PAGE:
In his angelic avatar, or his dream, Gibreel conceives the bright idea that the “moral fuzziness” of the English, their inability to make radical distinctions, their preference for compromise over truth, is due to their indeterminate weather, day no warmer than night, land no drier than sea. The tropicalizing of London will bring about moral precision, religious fervor, and political passion, as well as spicier food, an animated street life, and better cricketers. Dust, cholera, and cockroaches are a small price to pay for all that. It appears to be Saladin’s intervention that limits Gibreel’s operations to an unusually prolonged heat wave. No matter how many metamorphoses occur elsewhere, the English are not going to be turned into fundamentalists.

As we near the end of the novel we are bound to ask ourselves tougher questions about these two adversaries, or (it might be) two friends. In human form Gibreel is implicated in several deaths, but the most vicious, deliberate act of evil is that of Saladin, when he murders the love between Gibreel and Alleluia or Allie Cone—her name a conflation, for what that’s worth, of the archangel’s mountain and Al-Lat, the exalted bird, the desired—by whispering in Gibreel’s ear, anonymously, over the phone, a second and suggestive set of Satanic verses:

I like coffee, I like tea,
I like things you do with me….

Violets are blue, roses are red,
I’ve got her right here in my bed.

And yet Saladin is accorded the book’s least fantasticated, most human and affecting chapter, when he goes home to his dying father, from whom he has been alienated since childhood. “To fall in love with one’s father after the long angry decades was a serene and beautiful feeling; a renewing, life-giving thing, Saladin wanted to say, but did not, because it sounded vampirish.” Death, he reflects, as friends and relatives gather around the sick man, brings out the best in people. Even, we could add, in writers.

Which of the two, Gibreel and Saladin, finally is good, which is evil? Computation won’t come up with an answer. Both of them are both.

Rushdie incorporates a decade’s headlines in his sprawling tapestry: the Union Carbide disaster in Bhopal, children massacred in Assam, the Falklands war, the Grosvenor Square demonstrations against American action in Vietnam, the yeti, drug addiction, the suspicious death of a black man in police custody, the fellow who conned wealthy women into giving him money to buy his soul back from the Devil, the recent phenomenon of multiple births, high-rise slums and the scandal of “temporary accommodation” in London…. He weaves in a plethora (some would say a plague) of jokes and allusions: the name “Othello” as a misspelling of “Attallah”; “kung-phooey” movies; “Whisky” Sisodia, a stutterer; the woman of property who owns a seacoast in Bohemia; the man (Saladin’s father) who considers books pernicious and acquires thousands of them in order to let them rot, ignominiously, unread; the fallen arches that make Allie feel she is walking on broken glass (cf. Hans Andersen’s humanized mermaid and the knife-pains she must suffer); a musical adaptation of Our Mutual Friend restyled Friend! (cf., rather obviously, Lionel Bart’s Oliver!).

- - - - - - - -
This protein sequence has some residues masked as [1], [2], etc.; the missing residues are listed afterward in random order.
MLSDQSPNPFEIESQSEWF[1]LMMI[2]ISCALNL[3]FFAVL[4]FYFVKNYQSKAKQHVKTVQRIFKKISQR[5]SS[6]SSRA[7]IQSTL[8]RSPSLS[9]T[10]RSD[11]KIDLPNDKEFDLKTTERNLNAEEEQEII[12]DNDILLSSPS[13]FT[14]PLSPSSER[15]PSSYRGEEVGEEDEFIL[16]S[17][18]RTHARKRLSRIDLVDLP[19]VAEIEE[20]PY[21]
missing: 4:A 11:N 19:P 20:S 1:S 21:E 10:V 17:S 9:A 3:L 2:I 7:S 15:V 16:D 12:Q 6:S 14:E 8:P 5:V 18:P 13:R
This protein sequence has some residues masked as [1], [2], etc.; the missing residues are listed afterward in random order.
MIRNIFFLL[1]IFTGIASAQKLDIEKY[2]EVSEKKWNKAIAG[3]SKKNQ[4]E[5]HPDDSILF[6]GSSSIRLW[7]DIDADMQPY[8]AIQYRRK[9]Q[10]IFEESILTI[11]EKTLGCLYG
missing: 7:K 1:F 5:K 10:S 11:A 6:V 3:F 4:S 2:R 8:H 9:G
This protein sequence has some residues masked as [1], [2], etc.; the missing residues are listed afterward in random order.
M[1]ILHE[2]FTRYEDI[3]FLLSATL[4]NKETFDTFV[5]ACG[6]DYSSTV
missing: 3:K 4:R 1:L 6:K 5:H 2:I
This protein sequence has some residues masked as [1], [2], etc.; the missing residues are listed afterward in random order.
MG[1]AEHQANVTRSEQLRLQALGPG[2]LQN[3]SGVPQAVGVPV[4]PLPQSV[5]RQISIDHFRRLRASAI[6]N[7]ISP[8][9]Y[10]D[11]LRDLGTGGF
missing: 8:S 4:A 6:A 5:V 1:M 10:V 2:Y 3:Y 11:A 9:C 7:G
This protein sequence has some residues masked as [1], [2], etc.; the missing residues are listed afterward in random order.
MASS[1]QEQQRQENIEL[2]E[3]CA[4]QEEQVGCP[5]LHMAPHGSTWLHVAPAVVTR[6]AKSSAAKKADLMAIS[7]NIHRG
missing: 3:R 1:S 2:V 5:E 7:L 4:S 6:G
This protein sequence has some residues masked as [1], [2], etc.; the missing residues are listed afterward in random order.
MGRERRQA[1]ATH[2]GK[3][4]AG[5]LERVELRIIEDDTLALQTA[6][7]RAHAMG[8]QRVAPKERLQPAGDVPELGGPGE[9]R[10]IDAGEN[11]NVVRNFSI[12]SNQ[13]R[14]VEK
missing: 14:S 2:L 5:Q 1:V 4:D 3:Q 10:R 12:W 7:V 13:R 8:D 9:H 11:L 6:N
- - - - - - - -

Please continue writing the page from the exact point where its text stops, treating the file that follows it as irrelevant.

All this, plus the trickiness, the occasional longueur, the tedious international four-letter language (though Rushdie is a smart linguistic mimic), and the recurring motifs of uncertain significance, would sink a less vigorous and fleet-footed piece of writing for good. Rushdie’s working motto could be Blake’s hellish proverb, “The road of excess leads to the palace of wisdom,” or the one alleging that crooked, unimproved roads, and not the straight or straitened, are roads of genius. As it happens, there is a description of the Koran, prefacing the first English translation (1649), which could be—which is and is not—an adverse account of The Satanic Verses: “Thou shalt find it of so rude, and incongruous a composure, so farced with contradictions, blasphemies, obscene speeches, and ridiculous fables,” that it will surely “prove an Antidote,” confirming the reader in “the health of Christianity.” In the present case, confirming the reader of more conventional and temperate fiction in the healthiness of his literary tastes.

To put it another way, The Satanic Verses is a thousand and one nights crammed into a week of evenings, a fitting successor to Midnight’s Children and Shame (novels whose feasible successors it was hard to imagine), a book that nobody else in Britain (at least) would have wanted to write, or could have written. Whatever the whole may amount to, the sum of the parts is a substantial one. There isn’t so much to be said in the abstract about good and evil, except to acknowledge that they, or something very like them, do exist. “The world is incompatible, just never forget it: gaga,” says Otto Cone, ex-Cohen, a Polish émigré and Allie’s father. “Ghosts, Nazis, saints, all alive at the same time; in one spot, blissful happiness, while down the road, the inferno. You can’t ask for a wilder place.” Or a more Manichaean depiction of it.

Self-indulgent the author may be, but the reader is pleasured as well. The present reader is too old not to be grateful for that. No doubt rather more in the way of order and (what art can and ought to give us, although and because life doesn’t) of clarity would have been appreciated too. It is written in the Koran that poets—and the Mighty One would surely be pleased to include novelists—rove aimlessly in every valley, preaching what they never practice, and followed by none save erring men. If doubts assail us, if all else fails us, we can still tell ourselves that we have been watching a prodigiously sophisticated yet action-packed mega-“theological.”

This Issue

March 2, 1989